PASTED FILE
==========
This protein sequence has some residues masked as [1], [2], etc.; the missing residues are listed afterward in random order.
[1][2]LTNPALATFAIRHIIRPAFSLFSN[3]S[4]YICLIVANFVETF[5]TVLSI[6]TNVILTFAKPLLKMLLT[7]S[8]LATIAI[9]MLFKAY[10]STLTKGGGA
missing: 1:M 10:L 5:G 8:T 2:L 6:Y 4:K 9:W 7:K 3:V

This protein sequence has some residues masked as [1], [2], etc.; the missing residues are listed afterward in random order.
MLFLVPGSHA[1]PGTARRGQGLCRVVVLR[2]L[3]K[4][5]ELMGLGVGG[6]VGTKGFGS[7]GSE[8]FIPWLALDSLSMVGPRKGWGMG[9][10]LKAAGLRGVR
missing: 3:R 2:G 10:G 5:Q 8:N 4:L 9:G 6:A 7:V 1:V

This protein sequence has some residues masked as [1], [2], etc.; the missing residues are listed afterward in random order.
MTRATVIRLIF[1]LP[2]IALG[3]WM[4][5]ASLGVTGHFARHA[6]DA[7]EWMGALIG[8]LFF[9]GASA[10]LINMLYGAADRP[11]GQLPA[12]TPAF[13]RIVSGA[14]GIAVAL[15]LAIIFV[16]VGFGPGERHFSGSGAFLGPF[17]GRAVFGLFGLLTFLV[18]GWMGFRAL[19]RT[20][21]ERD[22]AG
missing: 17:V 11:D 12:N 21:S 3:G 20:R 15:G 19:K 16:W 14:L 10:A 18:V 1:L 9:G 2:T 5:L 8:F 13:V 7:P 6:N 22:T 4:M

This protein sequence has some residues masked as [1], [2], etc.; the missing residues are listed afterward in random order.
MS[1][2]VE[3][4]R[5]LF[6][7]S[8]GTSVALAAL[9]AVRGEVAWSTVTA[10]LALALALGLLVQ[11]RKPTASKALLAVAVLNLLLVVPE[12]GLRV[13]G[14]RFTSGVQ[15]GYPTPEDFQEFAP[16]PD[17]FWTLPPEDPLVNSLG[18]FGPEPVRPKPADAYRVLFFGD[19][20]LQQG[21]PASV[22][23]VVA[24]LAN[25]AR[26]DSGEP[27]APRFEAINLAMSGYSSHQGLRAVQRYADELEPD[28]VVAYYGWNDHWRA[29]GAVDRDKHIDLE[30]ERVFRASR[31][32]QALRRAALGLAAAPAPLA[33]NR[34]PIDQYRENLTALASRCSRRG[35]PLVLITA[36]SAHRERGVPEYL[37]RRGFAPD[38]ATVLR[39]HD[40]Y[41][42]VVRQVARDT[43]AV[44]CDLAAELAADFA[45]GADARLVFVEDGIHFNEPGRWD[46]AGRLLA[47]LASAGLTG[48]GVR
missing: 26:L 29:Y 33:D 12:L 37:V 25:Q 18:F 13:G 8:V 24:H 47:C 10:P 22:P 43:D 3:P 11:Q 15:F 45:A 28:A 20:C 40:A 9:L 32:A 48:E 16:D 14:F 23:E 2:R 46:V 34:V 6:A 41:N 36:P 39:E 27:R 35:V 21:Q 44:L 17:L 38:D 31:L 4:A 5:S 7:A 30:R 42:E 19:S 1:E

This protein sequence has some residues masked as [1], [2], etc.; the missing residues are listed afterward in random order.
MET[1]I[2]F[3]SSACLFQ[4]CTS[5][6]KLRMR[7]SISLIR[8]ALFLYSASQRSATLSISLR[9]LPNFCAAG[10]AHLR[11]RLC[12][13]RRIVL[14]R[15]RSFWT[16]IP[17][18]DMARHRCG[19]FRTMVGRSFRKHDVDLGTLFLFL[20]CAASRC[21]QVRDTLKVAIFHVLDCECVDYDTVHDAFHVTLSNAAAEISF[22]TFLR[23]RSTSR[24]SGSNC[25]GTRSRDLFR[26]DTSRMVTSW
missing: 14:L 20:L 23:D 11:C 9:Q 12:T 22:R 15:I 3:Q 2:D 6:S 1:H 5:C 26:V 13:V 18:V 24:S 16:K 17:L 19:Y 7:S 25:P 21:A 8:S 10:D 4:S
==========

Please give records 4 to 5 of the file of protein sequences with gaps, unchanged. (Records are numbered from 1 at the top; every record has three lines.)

This protein sequence has some residues masked as [1], [2], etc.; the missing residues are listed afterward in random order.
MS[1][2]VE[3][4]R[5]LF[6][7]S[8]GTSVALAAL[9]AVRGEVAWSTVTA[10]LALALALGLLVQ[11]RKPTASKALLAVAVLNLLLVVPE[12]GLRV[13]G[14]RFTSGVQ[15]GYPTPEDFQEFAP[16]PD[17]FWTLPPEDPLVNSLG[18]FGPEPVRPKPADAYRVLFFGD[19][20]LQQG[21]PASV[22][23]VVA[24]LAN[25]AR[26]DSGEP[27]APRFEAINLAMSGYSSHQGLRAVQRYADELEPD[28]VVAYYGWNDHWRA[29]GAVDRDKHIDLE[30]ERVFRASR[31][32]QALRRAALGLAAAPAPLA[33]NR[34]PIDQYRENLTALASRCSRRG[35]PLVLITA[36]SAHRERGVPEYL[37]RRGFAPD[38]ATVLR[39]HD[40]Y[41][42]VVRQVARDT[43]AV[44]CDLAAELAADFA[45]GADARLVFVEDGIHFNEPGRWD[46]AGRLLA[47]LASAGLTG[48]GVR
missing: 26:L 29:Y 33:D 12:L 37:V 25:Q 18:F 13:G 8:V 24:H 47:C 10:P 22:P 43:D 3:P 11:Q 15:F 45:A 28:A 20:C 40:A 9:L 32:A 48:E 16:D 14:F 23:E 2:R 46:V 34:V 6:A 41:N 36:P 39:E 27:R 35:V 21:Q 44:L 17:L 38:D 31:L 4:A 5:S 7:A 30:R 42:E 19:S 1:E

This protein sequence has some residues masked as [1], [2], etc.; the missing residues are listed afterward in random order.
MET[1]I[2]F[3]SSACLFQ[4]CTS[5][6]KLRMR[7]SISLIR[8]ALFLYSASQRSATLSISLR[9]LPNFCAAG[10]AHLR[11]RLC[12][13]RRIVL[14]R[15]RSFWT[16]IP[17][18]DMARHRCG[19]FRTMVGRSFRKHDVDLGTLFLFL[20]CAASRC[21]QVRDTLKVAIFHVLDCECVDYDTVHDAFHVTLSNAAAEISF[22]TFLR[23]RSTSR[24]SGSNC[25]GTRSRDLFR[26]DTSRMVTSW
missing: 14:L 20:L 23:D 11:C 9:Q 12:T 22:R 15:I 3:Q 2:D 6:S 1:H 5:C 26:V 13:V 18:V 24:S 16:K 17:L 19:Y 7:S 25:P 21:A 8:S 10:D 4:S